A Metropolitan Police detective began a sexual relationship with a woman while investigating her for an alleged crime.
John McCarthy, then a detective constable, began sleeping with the woman in 2017 while he was investigating her into molestation.
His actions constituted gross misconduct, the Independent Police Conduct Office (IOPC) found on Tuesday.
Mr. McCarthy worked in Enfield and Haringey, north London, in the Force’s North Area Command Unit.
The relationship with the woman not named for legal reasons began in January 2017 during the investigation into a case in which she was accused of molesting her ex-husband and his mother.
The harassment case against her was then dropped.
Their relationship continued and the IOPC investigation revealed that Mr McCarthy and the woman had sex while on duty on March 22, 2017 and were attending a trial in Wood Green Crown Court. They also exchanged sexual text messages.
IOPC said Mr McCarthy also received a loan of £ 3,580 from the woman between June and September 2017 and there is evidence that he may have intended to keep the money on a permanent basis. He was also sent gifts that were suspicious and did not declare the loan, relationship, or gifts to the bosses.
The woman filed a lawsuit against him in the district court for failing to repay her when he later went into debt, she “lived on pasta” and was at risk of eviction from her home. Mr. McCarthy also failed to communicate this to the Met.
Their relationship ended in October 2017.
Mr McCarthy resigned from the Met last month, September 5, four years after the investigation into his misconduct began in January 2018 following a police referral to the IOPC.
The IOPC’s two-day hearing ended Tuesday, stating that if Mr McCarthy had not already resigned, the Met would have fired him. He has now also been placed on a “blacklist” of former officers who will no longer be able to work in the police in the future.
IOPC Regional Director Sal Naseem said, “It is clear that John McCarthy took predatory steps for his own sexual satisfaction and personal gain. This kind of behavior had no place in the police force. Mr McCarthy would have been fired with immediate effect for abusing the trust and power shown in him as a police officer if he had not already resigned, and this is the result that police officers should expect and receive.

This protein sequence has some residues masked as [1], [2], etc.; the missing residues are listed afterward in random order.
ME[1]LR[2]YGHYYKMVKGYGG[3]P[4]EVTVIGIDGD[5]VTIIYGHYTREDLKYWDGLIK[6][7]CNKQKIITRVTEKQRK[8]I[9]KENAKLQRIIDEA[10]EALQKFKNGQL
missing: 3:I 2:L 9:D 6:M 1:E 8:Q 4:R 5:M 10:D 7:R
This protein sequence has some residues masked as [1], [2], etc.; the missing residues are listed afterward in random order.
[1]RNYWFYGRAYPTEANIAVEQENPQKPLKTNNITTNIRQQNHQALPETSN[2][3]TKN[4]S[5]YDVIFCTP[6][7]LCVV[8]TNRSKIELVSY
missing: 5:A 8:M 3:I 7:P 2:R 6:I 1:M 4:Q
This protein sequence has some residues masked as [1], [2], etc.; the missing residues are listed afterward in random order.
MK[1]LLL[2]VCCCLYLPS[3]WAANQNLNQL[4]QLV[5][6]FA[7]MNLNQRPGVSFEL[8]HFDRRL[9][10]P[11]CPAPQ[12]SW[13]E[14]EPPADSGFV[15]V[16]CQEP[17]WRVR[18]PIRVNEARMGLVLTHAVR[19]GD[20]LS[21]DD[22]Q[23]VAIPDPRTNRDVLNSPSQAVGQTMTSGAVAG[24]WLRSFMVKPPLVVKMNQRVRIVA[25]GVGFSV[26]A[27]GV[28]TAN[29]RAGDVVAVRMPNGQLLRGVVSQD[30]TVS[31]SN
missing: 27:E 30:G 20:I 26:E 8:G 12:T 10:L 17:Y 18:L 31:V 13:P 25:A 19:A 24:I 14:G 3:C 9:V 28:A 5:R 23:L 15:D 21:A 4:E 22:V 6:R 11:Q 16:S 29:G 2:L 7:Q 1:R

“His behavior has grave and devastating effects on his victim and has a corrosive, lasting effect on public confidence in individual officers and the police service in general.”
The victim said in a statement: “I felt like I had to play a part in the game by giving him satisfaction. I felt obliged to play along as there was a power imbalance between us. I loved him but in the beginning he would do it.” play with my feelings. I think it made him feel stronger. He made me feel insecure and scared. “
She added that Mr. McCarthy became “integrated” into her life and her family, friends and neighbors became aware of their relationship.
“This compromised confidence in the police, as I didn’t think he had told any of his colleagues about it,” she said. “He was aware of my and my child’s vulnerabilities, and he was aware of my financial vulnerabilities.”
Superintendent Simon Crick, commanding officer of Mr. McCarthy’s former unit at the Met, said: “Entering into a sexual relationship with someone you are investigating as a suspect violates the fundamental principle that a police officer should perform his or her duties with fairness, integrity and impartiality.
He added, “The public deserves trust and trust in the police, and the result shows how committed the Met is to rooting out misconduct within the organization.”